The last time I saw Sinéad O’Connor perform, maybe 10 years ago, someone in the crowd asked her to play “Troy,” her furious ballad to a lover who is also someone else’s lover. And she laughed and said that she had done a lot of therapy to not have to sing “Troy” anymore. At least I think it was “Troy.” It might have been “The Last Days of Our Acquaintance,” about a different breakup. Or “My Special Child,” about an abortion. There were so many Sinead O’Connor songs in which she bared her soul, with all its glorious imperfections and inconvenient longings and difficult choices, it could have been almost anything from her songbook. “I’m not a pop star,” she wrote in her memoir, Rememberings in 2021. “I’m just a troubled soul who needs to scream into mikes now and then.”
O’Connor, whose family announced on July 26 that she had died at the age of 56, was for many of the women of my generation so much more than that, including both a balm and a battery. She understood and shared our particular quandaries, but she was not content, as many of us were, to not make a fuss. Over her 10 studio albums, from the The Lion and the Cobra in 1987, through the monster hit I Do Not Want What I Haven’t Got in 1990, to Universal Mother in 1994 and all the way to her last album I’m Not Bossy, I’m the Boss in 2014, she chronicled and illuminated the state of her cohort of women as they navigated the shoals of each stage of life. And she lived as she sang, without compromise, electrified by the injustice and sadness she saw around her and deploying the excess acid in that battery to empower others.
Most people found O’Connor around the time of her 1990 cover “Nothing Compares 2 U,” a song written by Prince, but immortalized by O’Connor’s black and white music video—all bald head, oversized overcoat and wide-eyed ferocity. It became the anthem of every woman who was left by a guy because she was too much of a handful. It was the first inkling many of us had that being a handful might be the only way forward, and, for me particularly, that the guy who introduced me to her music might be O.K. with handfuls.
Being an O’Connor fan was not always easy, but it was always bracing. Sometimes it felt like having a sister with no filter, who asked the right questions but the wrong way. She was not polite or easy, but she was mischievous and funny. There was always something to wonder about or marvel at: the four marriages, the Arsenio Hall lawsuit, the open letters to Miley Cyrus, the late-in-life adoption of a hijab after saying she was a Christian, the hysterectomy-induced depression that found her, in 2017, in a New Jersey Travelodge, talking about suicide and loneliness on Facebook.
And, of course, the eyebrow-raising act that started it all: her famous 1992 shredding of a photo of one of the world’s most revered figures on Saturday Night Live, of all places, is all that many people will remember of her life. I was watching the show when it happened and shrugged. It was just a photo, I thought. (I was in the minority.) Often, her aim was accurate, if not exactly at the bullseye. But more timid souls, such as mine, often wished we could take her aside and whisper, “not the venue!”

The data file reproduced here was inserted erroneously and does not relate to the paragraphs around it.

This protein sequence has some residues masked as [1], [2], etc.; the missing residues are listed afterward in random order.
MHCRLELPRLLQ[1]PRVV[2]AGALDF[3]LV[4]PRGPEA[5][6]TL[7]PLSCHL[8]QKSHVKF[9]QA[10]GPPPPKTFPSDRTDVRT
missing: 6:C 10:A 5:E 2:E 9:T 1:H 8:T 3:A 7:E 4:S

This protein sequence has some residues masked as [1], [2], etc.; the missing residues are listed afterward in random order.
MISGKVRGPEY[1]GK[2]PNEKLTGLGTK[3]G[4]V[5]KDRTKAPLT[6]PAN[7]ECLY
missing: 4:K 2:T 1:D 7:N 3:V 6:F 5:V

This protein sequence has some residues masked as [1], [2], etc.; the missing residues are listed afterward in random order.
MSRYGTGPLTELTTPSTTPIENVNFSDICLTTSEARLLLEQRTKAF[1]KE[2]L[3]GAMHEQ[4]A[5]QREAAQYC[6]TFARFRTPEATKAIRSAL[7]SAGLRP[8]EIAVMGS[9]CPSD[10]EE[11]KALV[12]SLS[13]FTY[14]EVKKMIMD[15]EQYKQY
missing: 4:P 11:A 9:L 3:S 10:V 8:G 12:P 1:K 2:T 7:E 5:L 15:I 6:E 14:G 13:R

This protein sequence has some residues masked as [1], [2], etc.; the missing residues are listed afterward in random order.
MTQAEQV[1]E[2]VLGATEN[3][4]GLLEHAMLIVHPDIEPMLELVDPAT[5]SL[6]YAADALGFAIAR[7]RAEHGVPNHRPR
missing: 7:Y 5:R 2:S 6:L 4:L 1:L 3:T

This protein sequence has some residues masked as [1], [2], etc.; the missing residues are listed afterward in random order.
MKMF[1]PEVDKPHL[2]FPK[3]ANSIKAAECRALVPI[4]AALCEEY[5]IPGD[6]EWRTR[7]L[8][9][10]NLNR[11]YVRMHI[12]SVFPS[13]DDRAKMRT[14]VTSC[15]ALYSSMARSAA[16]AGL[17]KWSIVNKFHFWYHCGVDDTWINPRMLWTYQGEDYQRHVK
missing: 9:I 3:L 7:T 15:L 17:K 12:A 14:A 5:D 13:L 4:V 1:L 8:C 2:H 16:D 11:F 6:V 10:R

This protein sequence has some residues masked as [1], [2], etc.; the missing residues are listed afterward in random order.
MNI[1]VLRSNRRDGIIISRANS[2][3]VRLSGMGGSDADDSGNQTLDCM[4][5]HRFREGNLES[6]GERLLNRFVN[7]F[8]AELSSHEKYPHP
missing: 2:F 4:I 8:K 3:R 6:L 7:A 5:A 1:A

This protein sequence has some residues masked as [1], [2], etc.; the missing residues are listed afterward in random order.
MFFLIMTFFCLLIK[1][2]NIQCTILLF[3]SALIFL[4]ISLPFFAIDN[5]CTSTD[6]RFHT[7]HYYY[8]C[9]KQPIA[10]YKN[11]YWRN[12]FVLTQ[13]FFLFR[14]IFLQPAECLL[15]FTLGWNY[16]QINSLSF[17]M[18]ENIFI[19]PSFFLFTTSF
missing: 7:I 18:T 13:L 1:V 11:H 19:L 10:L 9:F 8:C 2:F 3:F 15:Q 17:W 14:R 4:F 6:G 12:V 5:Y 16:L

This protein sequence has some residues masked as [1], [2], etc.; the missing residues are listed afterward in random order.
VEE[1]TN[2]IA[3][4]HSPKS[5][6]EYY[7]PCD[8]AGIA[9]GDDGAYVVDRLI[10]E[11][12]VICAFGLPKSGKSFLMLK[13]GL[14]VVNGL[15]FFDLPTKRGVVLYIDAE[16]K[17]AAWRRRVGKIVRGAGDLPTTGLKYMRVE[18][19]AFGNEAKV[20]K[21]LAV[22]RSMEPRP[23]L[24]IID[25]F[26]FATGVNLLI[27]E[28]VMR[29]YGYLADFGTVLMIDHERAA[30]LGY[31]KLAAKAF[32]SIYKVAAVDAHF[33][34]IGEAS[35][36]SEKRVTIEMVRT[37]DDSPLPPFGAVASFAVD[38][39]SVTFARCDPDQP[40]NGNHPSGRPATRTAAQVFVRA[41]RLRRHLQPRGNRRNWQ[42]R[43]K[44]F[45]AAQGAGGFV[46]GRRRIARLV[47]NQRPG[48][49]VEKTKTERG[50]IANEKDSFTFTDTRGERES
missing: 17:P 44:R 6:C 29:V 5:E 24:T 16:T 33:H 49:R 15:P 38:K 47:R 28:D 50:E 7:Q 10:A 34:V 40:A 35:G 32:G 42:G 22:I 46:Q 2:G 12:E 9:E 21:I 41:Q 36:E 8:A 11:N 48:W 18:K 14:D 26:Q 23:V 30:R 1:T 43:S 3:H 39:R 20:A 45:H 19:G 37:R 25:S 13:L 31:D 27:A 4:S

At the same time, her courage was a relief. She dared to do and say things, so other people did not have to. “They laugh ’cause they know they’re untouchable,” she sang. “Not because what I said was wrong.” Besides, the stories were all just wallpaper to the main act: her weapons-grade compassion, the humor, the miraculous voice and the way her songs pinned our yearnings to music. Universal Mother, arguably her most LP-as-therapy record, is corrosively honest about motherhood and daughterhood and mid-’90s family formation. It is also so achingly beautiful that my spouse (the same guy who introduced me to her music) and I played one of the songs at the baptism of our first child. Her music could accommodate the inherent contradictions of a sad song at a happy moment.
Presenting a private pain for public consumption for the sake of a discussion, or to highlight a societal problem, has become a common theme of Internet-age celebrity, a means to break through the incessant noise. But as an early adopter of the practice, O’Connor paid a high price. She was canceled before it became a thing. “These are dangerous days,” she sang. “To say what you feel is to dig your own grave/ Remember what I told you/ If you were of the world they would love you.”
Many of this world did love her and wished her the long, fulfilling, song-and-adoration-filled twilight that has been denied her. A planned series of concerts in North America in 2020 was scuppered by the pandemic. Her 17-year-old son Jake died by suicide in January 2022. In her last interviews, however, O’Connor seemed to have lost none of her impish charm but found a new equilibrium. At some point, O’Connor’s life and mine diverged. I grew out my buzz cut, got an office job and stopped wearing men’s clothes. But I never stopped listening to those songs, in awe of the warrior poet. I hope that at the end she understood what her admirers knew and deeply esteemed about her: that she lived as the handful she promised she would be in 1990. “Whatever it may bring, I will live by my own policies,” she sang. “I will sleep with a clear conscience. I will sleep in peace.”
If you or someone you know may be experiencing a mental-health crisis or contemplating suicide, call or text 988. In emergencies, call 911, or seek care from a local hospital or mental health provider.